The transcripts of the trial of Charles Taylor, former President of Liberia. More…

Mr President, I rise because I've now had an opportunity of looking at the decision handed down this morning, and for matters of trial efficiency, we seek clarification on one particular matter, and it's this: One consequence of the decision we've received today adverted to in our response and which we feel requires urgent consideration, is this: The effect of the decision is to divide the material sought to be admitted by the Prosecution into two categories; that being fresh evidence so-called, which goes to the impeachment of the defendant; and secondly, fresh evidence that is probative of the guilt of the accused.

Now, the question is this: Who decides into which particular category such evidence should fall? It seems to us that that is a judicial decision, not one to be made by the party who seeks to take advantage of the admission of the document. Consequently, a practical concern arises, which is this: If matters are left as they are at present and the Prosecution seek tomorrow to rely upon material which they feel in their own assessment falls into category 1 and then lo and behold an issue arises as to whether or not it does in fact fall into category 2, it raises an issue which your Honours will have to decide, and it seems to us that such a decision should be made a priori not after the event so that we know precisely where we stand in relation to the evidence.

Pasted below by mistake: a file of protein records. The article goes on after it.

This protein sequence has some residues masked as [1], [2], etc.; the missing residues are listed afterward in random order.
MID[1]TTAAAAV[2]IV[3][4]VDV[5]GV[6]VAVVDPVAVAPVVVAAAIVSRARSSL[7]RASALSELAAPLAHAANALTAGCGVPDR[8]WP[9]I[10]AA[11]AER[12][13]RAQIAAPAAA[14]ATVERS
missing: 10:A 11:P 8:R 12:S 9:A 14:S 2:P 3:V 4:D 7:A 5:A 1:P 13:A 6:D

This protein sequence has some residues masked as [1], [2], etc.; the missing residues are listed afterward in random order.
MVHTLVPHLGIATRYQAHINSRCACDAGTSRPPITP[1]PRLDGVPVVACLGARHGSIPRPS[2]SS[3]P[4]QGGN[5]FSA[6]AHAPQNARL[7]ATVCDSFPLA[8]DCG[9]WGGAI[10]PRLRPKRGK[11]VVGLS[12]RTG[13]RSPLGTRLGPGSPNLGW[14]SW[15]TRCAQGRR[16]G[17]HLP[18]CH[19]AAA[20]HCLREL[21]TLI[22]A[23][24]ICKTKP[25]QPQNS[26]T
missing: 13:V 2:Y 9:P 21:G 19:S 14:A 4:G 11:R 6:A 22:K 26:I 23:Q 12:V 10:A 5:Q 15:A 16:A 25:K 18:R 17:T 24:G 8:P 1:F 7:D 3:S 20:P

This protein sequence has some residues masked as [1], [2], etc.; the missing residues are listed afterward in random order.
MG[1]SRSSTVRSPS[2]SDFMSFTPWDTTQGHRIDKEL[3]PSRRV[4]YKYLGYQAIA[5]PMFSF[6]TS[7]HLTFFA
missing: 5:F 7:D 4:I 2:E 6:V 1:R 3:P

So it seems to us, before we can go any further, the Prosecution need to provide a schedule of all the documents they intend to introduce attaching to that their categorisation of which category the evidence falls into, along with written reasons as to why they say a particular document falls into that category, and thereafter your Honours can then take judicial decision whether or not a particular document falls into one category or the other.

In our submission, this is not a matter which should be left to chance or, indeed, to a decision made by a party which has an interest in the matter. It should be an independently arrived at decision, because it seems to us, in order to give dutiful effect to your Honours' decision, there is a two-stage process which needs to be embarked upon: Firstly, the appropriateness of the categorisation; secondly, the use to which the document can be put. That would also ensure, in our submission, judicial supervision of what materials must be disclosed, and it seems to us imperative that there should be such judicial supervision of what could be a very sensitive and tendentious procedure.

Keyboard shortcuts

j previous speech k next speech